From June 2nd to 30th, the JGS will be hosting a photo/video exhibition The Suitcase Project by Kayla Isomura at the Program Room in the SSI Public Library.
Special programs during the Exhibition:
Artist Talk by Kayla Isomura June 2nd at 7 pm
Community Workshop of Intergenerational Memories by Susanne Hunter: June 16th from 5 pm to 8 pm
Japanese Canadian Memory Projects: Rebuilding the Community and Recognizing Our Responsibilities Today by Kirsten Emiko McAllister (professor of Simon Fraser University): June 27th at 7 pm
(please find more details below)
What would you take with you if you were given a moment’s notice to pack up and leave your home, uncertain if you would ever return?
This question was a reality for about 22,000 Japanese Canadians living on the BC coast in 1942, including 77 people on Salt Spring Island.
Isomura’s multimedia exhibit brings us the experience and history of the Japanese Canadian community’s mass uprooting and internment in the 1940s in a personal way that we can feel and connect with.
Through her photography and video of the participants’ packing process, supplemented by local archival photos, we will learn about this dark chapter of Canadian history and connect with how it impacts us today. It is also an opportunity to reflect on the uprooting and dispossession of people around the world due to natural disasters, political instability, and war.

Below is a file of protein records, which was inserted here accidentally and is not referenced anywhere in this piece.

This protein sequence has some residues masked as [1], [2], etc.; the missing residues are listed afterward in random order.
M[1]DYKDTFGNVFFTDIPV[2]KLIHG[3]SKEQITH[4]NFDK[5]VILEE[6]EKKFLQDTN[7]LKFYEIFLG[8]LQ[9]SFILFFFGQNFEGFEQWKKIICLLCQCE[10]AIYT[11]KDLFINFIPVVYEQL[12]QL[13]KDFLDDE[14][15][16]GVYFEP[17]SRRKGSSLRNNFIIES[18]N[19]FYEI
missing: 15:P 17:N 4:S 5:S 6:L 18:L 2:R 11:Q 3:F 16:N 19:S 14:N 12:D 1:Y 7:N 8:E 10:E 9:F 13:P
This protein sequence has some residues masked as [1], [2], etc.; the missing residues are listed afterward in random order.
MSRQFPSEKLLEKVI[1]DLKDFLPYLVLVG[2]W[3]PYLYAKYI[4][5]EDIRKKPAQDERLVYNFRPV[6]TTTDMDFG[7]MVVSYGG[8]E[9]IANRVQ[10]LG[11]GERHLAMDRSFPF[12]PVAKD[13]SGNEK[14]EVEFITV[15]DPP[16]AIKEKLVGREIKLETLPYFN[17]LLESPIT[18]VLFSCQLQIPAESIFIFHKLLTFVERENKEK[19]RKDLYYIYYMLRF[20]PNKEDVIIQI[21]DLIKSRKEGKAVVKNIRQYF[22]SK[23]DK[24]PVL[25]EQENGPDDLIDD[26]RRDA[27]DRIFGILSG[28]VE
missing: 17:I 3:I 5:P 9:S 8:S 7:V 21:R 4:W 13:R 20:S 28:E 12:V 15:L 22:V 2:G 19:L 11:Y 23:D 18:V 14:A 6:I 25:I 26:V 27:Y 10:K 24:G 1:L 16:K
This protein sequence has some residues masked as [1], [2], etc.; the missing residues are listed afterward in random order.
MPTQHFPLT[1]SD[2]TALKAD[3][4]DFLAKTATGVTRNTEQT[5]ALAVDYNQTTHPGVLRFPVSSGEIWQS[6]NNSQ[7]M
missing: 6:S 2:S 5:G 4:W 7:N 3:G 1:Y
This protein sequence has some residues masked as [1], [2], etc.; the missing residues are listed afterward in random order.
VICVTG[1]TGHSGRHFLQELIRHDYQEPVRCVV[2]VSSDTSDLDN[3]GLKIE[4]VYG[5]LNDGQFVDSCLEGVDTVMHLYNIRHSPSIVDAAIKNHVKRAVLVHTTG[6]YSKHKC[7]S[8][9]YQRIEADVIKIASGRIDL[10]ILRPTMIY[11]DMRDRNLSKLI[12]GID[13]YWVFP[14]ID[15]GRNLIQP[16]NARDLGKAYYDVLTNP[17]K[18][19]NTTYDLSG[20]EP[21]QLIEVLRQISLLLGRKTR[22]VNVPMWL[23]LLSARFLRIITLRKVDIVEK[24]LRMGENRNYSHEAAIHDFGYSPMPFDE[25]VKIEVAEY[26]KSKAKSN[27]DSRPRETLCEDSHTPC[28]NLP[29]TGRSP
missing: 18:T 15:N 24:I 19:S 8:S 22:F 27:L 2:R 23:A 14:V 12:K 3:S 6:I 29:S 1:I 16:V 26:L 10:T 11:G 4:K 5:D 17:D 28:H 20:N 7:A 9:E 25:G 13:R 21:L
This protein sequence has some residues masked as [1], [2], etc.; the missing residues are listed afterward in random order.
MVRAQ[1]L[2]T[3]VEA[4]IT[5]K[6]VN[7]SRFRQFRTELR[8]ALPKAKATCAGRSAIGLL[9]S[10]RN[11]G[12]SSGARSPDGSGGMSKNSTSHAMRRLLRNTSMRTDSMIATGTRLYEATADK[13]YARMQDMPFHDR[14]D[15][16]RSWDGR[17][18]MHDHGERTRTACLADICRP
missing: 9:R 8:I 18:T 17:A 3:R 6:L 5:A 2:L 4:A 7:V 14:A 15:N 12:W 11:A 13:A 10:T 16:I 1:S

Kayla Isomura is a Vancouver-based photographer currently exploring intergenerational trauma and racialized identity.
Exhibition Opening and Artist Talk by Kayla Isomura
June 2nd Friday:
Reception from 6 pm
Artist Talk from 7 pm to 8:30 pm
Kayla Isomura will share her personal account of the project’s creative process.
‘While this started as a question of dispossession, it more broadly became a conversation about the legacy of this history today, whether related to personal identity, family, community or global politics,’ says Isomura.
Community Workshop facilitated by Susanne Hunter, MD, RCC
June 16th Friday: 5 pm to 8 pm.
Exploration of Intergenerational Memories – How Do We Relate?
A gently guided exploration of intergenerational and collective trauma and healing through the Japanese Canadian uprooting experience.
- What are signs in ourselves and others of carrying intergenerational and collective trauma? How does it affect our lives?
- What can we do to contribute to its healing in ourselves and our community?
- What can we do when we experience or witness mistreatment because of race, gender, culture, age or status?
Preregistration required. Fifteen spots are available for this workshop.
Please write to <email@example.com>
Community Talk by Kirsten Emiko McAllister, Ph.D., Professor in the School of Communication at Simon Fraser University
June 23rd Friday: 7 pm to 8:30 pm
Japanese Canadian Memory Projects: Rebuilding the Community and Recognizing Our Responsibilities Today
McAllister will explore how the community’s wider pursuit of social justice requires us to go beyond our own experiences of persecution and examine our responsibilities to Indigenous Nations and our links to other groups facing persecution today.
Presented by the Japanese Garden Society of Salt Spring Island.
Sponsored by the Salt Spring Island Public Library.
The Exhibition’s community talks and workshop are funded by the Salt Spring Foundation.
Archival photographs are courtesy of the Salt Spring Island Archives.
This mini travelling version of the Suitcase Project is a loan from the Nikkei National Museum.